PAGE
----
Ei hakutuloksia.

How to win friends and help people

Maiju Tarvainen
Maiju Tarvainen

Being an international tutor has changed the way Maiju Tarvainen views Finnish culture.

Housing, banking and other day-to-day necessities – those are the subjects of questions an international tutor most often gets from newly arrived exchange students.
”Although once someone asked me, why Finnish people don’t exchange kisses on the cheek when they meet. For that I had no answer”, tells Maiju Tarvainen, an international tutor and a fourth year marketing student at the University of Jyväskylä.
Tarvainen was chosen to be the most distinguished international tutor this semester. The award was given for a reason: in her second year of tutoring Tarvainen had to handle a difficult case with one student in her group having serious problems adjusting to being far away from home.
”It’s easy to help someone with housing problems, because there are guidelines for that. But when someone is homesick, you just need to do everything possible to make them feel comfortable here. And it’s not always easy”, Tarvainen says.
So Tarvainen did what she knows best – organized parties, meetings and trips for her group for them to get acquainted with the local culture and most importantly: the locals.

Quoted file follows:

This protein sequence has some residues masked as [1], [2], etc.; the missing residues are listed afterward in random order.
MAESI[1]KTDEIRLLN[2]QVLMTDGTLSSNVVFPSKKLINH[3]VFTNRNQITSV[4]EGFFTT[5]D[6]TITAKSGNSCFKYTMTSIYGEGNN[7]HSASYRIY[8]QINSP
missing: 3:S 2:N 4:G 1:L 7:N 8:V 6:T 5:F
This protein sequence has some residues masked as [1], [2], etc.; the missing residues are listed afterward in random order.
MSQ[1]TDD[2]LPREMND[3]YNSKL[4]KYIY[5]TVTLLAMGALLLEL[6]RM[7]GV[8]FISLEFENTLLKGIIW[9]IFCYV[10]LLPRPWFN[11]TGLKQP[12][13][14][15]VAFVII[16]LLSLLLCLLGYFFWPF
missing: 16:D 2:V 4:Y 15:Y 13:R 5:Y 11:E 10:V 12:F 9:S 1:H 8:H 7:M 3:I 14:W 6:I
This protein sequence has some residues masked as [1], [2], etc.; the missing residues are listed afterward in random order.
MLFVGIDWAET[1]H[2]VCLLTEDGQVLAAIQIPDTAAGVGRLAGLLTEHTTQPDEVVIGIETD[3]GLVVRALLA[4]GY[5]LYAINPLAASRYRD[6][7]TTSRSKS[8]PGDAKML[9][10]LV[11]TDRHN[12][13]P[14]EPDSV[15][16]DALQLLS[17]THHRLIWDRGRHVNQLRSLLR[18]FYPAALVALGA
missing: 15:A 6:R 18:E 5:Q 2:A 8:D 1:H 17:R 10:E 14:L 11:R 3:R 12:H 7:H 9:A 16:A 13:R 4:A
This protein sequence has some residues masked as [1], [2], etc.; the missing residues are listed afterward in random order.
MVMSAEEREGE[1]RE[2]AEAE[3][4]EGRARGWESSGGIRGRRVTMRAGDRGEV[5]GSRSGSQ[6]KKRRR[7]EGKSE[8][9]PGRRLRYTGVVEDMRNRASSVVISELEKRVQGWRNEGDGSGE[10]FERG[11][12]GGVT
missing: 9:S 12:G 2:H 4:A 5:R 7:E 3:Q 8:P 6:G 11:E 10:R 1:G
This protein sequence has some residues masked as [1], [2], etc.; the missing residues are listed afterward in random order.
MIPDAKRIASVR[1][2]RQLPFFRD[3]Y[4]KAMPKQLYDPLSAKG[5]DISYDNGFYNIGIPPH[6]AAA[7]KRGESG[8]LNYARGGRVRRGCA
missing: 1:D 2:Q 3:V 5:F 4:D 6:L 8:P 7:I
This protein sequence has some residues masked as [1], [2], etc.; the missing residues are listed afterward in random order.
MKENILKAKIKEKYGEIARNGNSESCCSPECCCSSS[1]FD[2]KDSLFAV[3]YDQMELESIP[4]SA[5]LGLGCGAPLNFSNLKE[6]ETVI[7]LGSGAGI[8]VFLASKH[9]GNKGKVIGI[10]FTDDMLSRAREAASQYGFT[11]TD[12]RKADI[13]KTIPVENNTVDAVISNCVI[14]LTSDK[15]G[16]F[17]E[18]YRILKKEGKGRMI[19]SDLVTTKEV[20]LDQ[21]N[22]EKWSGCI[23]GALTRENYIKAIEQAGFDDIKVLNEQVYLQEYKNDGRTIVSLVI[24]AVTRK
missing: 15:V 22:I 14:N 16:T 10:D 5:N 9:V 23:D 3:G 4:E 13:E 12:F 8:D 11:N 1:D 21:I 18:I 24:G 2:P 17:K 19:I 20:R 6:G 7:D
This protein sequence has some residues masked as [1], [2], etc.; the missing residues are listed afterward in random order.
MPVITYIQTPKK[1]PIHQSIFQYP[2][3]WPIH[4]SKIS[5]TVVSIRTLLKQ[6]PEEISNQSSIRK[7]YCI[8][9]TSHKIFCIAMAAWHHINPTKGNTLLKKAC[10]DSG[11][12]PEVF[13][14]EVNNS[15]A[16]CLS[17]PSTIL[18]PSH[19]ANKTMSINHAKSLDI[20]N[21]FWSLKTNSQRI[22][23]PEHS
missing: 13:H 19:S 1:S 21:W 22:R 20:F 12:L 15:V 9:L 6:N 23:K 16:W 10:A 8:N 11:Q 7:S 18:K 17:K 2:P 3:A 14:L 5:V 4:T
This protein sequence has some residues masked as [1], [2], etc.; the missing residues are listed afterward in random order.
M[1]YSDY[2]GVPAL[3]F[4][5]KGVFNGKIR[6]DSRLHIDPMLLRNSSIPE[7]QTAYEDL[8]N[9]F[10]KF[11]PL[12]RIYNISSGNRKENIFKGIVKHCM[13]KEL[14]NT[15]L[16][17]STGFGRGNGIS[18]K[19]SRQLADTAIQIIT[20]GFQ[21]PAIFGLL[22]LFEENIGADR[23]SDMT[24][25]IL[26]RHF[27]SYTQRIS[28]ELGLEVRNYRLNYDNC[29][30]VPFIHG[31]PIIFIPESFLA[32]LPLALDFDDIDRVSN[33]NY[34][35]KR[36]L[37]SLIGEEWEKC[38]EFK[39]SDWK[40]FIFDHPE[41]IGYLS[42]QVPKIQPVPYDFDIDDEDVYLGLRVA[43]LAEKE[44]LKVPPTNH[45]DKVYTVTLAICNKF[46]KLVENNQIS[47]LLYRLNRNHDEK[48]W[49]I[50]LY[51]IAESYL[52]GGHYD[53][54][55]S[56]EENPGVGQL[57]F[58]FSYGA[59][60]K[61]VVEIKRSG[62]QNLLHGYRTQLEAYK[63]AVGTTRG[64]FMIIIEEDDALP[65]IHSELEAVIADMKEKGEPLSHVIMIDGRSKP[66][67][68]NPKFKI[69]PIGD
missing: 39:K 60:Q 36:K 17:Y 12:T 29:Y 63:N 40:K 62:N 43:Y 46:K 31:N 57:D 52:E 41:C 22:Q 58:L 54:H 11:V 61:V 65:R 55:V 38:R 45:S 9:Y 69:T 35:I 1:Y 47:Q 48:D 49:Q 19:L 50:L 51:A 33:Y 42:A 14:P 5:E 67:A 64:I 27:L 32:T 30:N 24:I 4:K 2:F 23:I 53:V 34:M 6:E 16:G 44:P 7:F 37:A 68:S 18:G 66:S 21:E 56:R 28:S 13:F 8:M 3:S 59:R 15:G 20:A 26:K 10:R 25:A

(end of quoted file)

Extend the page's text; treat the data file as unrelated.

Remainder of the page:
”My tutoring partner and I arranged get-togethers, so that international students could meet up with our Finnish friends. It’s usually a blast”, Tarvainen tells.
A tutoring partner, the tutors and especially the university’s international office are also helpful with the more difficult questions.
”We tutors have a strong team-spirit. We help each other and since most people are really open, we also discuss our worries together. It would be hard to do this alone.”
Cooperation with the international services proved to be vital with the case of the homesick student.
”Though the student ended up still going back home early. It was really sad, but probably for the best, still”, Tarvainen says.

According to Tarvainen, openness is one of the key things of being a good tutor. Otherwise, you need to be spontaneous and brave.
”You don’t need to worry too much about how well you speak English as long as you have the guts to talk”, Tarvainen says adding that being a tutor has improved her language skills.
Although Tarvainen is still only planning to do an exchange herself, she feels that her worldview has changed.
”I’ve started to look at the Finnish culture in a different way, comparing it to how things are done in other places”, Tarvainen analyses.
”I also try to get over the stereotypes I might have about other cultures. You have to admit to yourself that you have them, even if you wish you didn’t.”
As the semester is already turning towards its end, Tarvainen is done with most of her responsibilities as a tutor. She is still hanging out with her group, but now as friends.
”And I still keep in touch with my tutoring group from last year. It feels great, when the people email you and ask you to visit their home countries”, Tarvainen tells.
”When I started as a tutor I wanted to meet new faces and do something different than just hang out with people I already knew. The best thing you get out of this are the new friends.”

Marja Honkonen
paatoimittaja(at)jyy.fi

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